4/27/2005

(No One At) Home Page?

A majority of visitors come to big news sites by clicking on links that bring them directly to some story, bypassing the home page – and any advertising attached thereto. An excellent article by Editor & Publisher columnist Steve Outing documents the trend and suggests designs that can redirect visitors to other pages on-site. I want to add a few thoughts on how small publishers should factor this behavior into their page planning, and perhaps use this bypass behavior to their advantage.

“With home-page visits at most news sites coming in at between 25% and 50% of total vists,” web designers are coming to understand that every article should be presented as a gateway to the site, rather than as a destination, Outing writes. He notes that at CSMonitor.com (the Christian Science Monitor) “only 23% of its visitors' sessions (come) in via the home page.” The article quotes CSM’s Joel Abrams as saying "a shockingly high percentage of those sessions that start on a story end on that story."

Visitors brought to individual stories by “deep links” may bypass registration requirements. Outing points to a 2002 article in Internet News about how some publishers argued that deep links constituted copyright infringement, a claim which courts have generally pooh-poohed.

Outing suggests that, rather than fight the trend, Web designers acknowledge that visitors will enter their sites through side doors, and redesign their article pages as mini-home pages – walking the line between larding up the page with so much stuff that its loads slowly, while providing enough navigation links to encourage visitors to go elsewhere within the same site.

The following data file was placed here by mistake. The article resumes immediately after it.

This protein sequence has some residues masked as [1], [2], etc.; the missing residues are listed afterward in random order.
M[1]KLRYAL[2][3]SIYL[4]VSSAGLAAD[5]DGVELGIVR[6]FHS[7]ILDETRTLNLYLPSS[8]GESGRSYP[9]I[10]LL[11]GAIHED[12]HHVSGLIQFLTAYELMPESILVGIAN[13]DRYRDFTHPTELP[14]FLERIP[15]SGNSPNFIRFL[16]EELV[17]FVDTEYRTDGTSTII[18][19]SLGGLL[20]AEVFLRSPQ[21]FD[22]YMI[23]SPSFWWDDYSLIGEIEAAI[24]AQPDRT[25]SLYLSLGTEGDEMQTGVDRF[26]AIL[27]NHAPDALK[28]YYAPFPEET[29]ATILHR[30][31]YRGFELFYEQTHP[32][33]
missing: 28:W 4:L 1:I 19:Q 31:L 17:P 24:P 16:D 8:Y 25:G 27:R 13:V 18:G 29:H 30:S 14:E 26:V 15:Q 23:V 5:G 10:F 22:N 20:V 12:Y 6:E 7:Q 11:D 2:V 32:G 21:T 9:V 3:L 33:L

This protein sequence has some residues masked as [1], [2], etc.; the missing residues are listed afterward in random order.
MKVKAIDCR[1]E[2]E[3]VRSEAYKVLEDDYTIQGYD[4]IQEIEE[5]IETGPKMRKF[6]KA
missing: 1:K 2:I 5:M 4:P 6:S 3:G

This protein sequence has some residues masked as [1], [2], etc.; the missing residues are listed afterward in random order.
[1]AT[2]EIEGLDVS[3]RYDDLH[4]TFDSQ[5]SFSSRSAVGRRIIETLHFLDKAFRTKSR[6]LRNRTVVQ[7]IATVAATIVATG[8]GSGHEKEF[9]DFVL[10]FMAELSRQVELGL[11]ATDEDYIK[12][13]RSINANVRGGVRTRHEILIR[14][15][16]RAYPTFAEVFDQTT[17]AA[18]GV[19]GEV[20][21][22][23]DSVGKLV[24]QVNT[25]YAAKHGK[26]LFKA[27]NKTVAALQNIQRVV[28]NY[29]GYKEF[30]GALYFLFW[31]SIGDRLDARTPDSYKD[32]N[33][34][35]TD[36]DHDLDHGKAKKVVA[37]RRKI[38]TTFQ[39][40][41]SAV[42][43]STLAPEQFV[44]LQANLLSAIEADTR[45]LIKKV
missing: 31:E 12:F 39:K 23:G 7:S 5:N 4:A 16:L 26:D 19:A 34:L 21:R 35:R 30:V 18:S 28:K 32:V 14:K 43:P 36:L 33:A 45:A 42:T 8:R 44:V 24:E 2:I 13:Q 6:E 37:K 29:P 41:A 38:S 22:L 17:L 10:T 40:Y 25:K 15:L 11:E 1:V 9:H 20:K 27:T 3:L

Outing’s favorite example of this was the Toronto Globe & Mail which presents articles alongside links to related pieces and clickable navigation tools. He quotes Globe & Mail website manager Angus Frame as saying:

“We turned every story into a mini hub . . . Literally overnight daily page-views increased by more than 25 percent, from about 2.3 million pageviews a day to 3.0 million pageviews a day. That works out to about one extra pageview for each daily unique visitor to the site.”

Outing’s article focused on Editor & Publisher’s constituents in the daily news biz, but its lessons seem to apply equally to small publishers. In fact I find it encouraging that visitors are being drawn to content by links. It suggests that viewers may judge content on its merits, rather than on its pedigree. Of course, all things being equal, branded content will have more credibility for now.

But if a visitor arrives at a small site in pursuit of some bit of knowledge, and finds the article well done, that’s a potential convert. By all means make sure the page layout suggests that there are other interesting bits to be found here, and offer easy ways to subscribe to periodic updates.

Of course, given my pathetic ignorance of HTML, I have no idea how easy or difficult it is to create templates that would accomplish such ends. If anyone can point to small sites that provide good examples of this, or can explain how much effort would be required, that would be most helpful.

Let me close today by thanking Paid Content for pointing me to Outing’s article. Tomorrow I want to pursue this thread further by suggesting how small publishers can use this side-door entry trend as a traffic builder.

Tom Abate MiniMediaGuy Cause if you ain’t Mass Media, you’re Mini Media

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